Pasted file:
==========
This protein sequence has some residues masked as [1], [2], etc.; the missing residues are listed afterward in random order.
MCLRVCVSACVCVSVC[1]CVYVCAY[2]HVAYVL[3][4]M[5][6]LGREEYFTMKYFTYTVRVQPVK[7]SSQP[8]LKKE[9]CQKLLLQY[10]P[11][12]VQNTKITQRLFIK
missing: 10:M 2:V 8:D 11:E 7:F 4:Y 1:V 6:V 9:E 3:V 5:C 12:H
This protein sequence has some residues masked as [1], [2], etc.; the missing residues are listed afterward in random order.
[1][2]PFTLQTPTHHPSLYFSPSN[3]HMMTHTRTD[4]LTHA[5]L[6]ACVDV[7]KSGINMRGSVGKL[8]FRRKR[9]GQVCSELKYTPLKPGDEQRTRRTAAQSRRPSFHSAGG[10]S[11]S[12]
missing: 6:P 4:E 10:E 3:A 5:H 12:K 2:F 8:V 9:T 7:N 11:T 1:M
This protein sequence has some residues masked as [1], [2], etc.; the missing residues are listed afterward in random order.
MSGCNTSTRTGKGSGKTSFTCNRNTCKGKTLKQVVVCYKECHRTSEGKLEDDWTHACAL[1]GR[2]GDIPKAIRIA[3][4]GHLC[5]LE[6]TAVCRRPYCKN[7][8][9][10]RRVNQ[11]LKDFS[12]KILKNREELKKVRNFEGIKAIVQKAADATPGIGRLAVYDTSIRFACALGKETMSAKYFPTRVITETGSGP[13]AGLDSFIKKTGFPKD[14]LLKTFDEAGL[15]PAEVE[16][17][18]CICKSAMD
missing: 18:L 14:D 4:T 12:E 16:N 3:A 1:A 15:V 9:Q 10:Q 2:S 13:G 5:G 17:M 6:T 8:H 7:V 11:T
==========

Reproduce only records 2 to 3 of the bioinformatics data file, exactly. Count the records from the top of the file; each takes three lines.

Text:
This protein sequence has some residues masked as [1], [2], etc.; the missing residues are listed afterward in random order.
[1][2]PFTLQTPTHHPSLYFSPSN[3]HMMTHTRTD[4]LTHA[5]L[6]ACVDV[7]KSGINMRGSVGKL[8]FRRKR[9]GQVCSELKYTPLKPGDEQRTRRTAAQSRRPSFHSAGG[10]S[11]S[12]
missing: 6:P 4:E 10:E 3:A 5:H 12:K 2:F 8:V 9:T 7:N 11:T 1:M
This protein sequence has some residues masked as [1], [2], etc.; the missing residues are listed afterward in random order.
MSGCNTSTRTGKGSGKTSFTCNRNTCKGKTLKQVVVCYKECHRTSEGKLEDDWTHACAL[1]GR[2]GDIPKAIRIA[3][4]GHLC[5]LE[6]TAVCRRPYCKN[7][8][9][10]RRVNQ[11]LKDFS[12]KILKNREELKKVRNFEGIKAIVQKAADATPGIGRLAVYDTSIRFACALGKETMSAKYFPTRVITETGSGP[13]AGLDSFIKKTGFPKD[14]LLKTFDEAGL[15]PAEVE[16][17][18]CICKSAMD
missing: 18:L 14:D 4:T 12:E 16:N 3:A 1:A 15:V 9:Q 10:Q 2:S 13:G 5:G 17:M 6:T 8:H 7:V 11:T